This is the first in a series of posts about the characteristics of stock markets in developing countries. The term “emerging markets” is used very often in casual talk on this topic, but can mean any of several things, referring either to the characteristics of the economies, or of the securities markets in these countries, or of the companies whose stocks are traded in these markets. These are all different things.
Where the terms come from
During the Cold War conflict between the US and the Soviet Union, commentators began to speak of the First World (the US and its allies), the Second World (the USSR and its allies) and the Third World (unallied nations, many of which were developing countries).
At around the same time, the UN began using a four-part terminology that divided the world’s countries according to wealth/income levels. For the UN, the First World ends up being the US and its Cold War allies, the Second World is the USSR and its allies, the Third World was everyone else who did not belong to the Fourth World, that is, countries with annual per capita incomes of US$100 or less. Still, the UN division corresponds very closely to the political division that was the more popular way of speaking during that time.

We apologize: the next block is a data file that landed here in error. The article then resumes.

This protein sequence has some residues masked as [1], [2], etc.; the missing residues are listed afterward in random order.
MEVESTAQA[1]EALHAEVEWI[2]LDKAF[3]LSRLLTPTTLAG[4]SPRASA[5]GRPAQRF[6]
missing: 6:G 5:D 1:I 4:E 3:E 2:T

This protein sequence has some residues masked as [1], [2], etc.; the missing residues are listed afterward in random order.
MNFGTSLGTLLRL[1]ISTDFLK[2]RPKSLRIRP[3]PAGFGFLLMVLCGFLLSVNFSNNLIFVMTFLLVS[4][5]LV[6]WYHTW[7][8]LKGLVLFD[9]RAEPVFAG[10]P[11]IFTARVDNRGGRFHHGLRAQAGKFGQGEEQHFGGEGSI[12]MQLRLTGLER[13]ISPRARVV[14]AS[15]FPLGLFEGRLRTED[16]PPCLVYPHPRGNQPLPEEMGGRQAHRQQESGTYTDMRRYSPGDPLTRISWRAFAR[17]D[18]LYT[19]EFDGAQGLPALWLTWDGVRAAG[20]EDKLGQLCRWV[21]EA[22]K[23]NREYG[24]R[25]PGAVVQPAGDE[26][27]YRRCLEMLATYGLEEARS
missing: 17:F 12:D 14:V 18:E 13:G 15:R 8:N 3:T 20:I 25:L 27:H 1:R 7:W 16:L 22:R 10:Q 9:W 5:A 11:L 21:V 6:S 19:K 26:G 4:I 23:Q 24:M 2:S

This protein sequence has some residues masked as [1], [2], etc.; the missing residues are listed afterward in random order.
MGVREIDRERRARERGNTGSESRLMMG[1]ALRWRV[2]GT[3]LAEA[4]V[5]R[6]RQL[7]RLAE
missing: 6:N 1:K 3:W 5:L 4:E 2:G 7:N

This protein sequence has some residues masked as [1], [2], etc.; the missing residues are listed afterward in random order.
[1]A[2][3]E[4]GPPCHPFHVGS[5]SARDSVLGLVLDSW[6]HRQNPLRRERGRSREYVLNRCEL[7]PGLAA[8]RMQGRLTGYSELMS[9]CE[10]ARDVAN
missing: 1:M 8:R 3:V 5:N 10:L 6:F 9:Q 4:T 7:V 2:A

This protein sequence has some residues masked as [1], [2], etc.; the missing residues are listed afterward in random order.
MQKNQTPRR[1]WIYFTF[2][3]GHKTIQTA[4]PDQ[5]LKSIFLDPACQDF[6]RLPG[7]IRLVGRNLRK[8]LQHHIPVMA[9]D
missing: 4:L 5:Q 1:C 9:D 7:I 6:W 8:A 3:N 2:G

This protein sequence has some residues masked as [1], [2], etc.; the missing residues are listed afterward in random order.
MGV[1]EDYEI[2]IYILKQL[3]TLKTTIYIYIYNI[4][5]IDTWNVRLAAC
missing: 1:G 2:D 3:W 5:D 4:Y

After the fall of the Berlin Wall, the terms shifted to ones with a more economic, less political, basis: developed and developing. The term emerging also came into vogue, meaning countries with rapidly growing economies that are quickly bridging the gap between the developing and developed world.
The term developing quickly became a controversial one, for two reasons. Many of the countries so designated found the term to be condescending. Multi-national economic and political agencies pointed out that since this was a catch-all term, it also was also used to describe countries that were stagnating or declining economically and which therefore were in no sense developing. As a result, these organizations have begun to refer to this set of countries as either less developed countries (LDCs) or least economically developed countries (LEDCs). They generally correspond to the Fourth World countries mentioned above, but the income threshhold has been raised to around $1000.
Investors have generally taken the political or economic terminology to use for talking about various stock markets outside the developed world. Today the two terms most popular are emerging, which refer to the largest and longest-standing stock markets and frontier, which refers to the markets in LEDCs.
These distinctions aren’t completely adequate, however. Emerging or frontier countries can have markets that vary considerably in liquidity conditions, rules of operation and attitude toward foreigners.
This will be one of the topics in later posts in this series.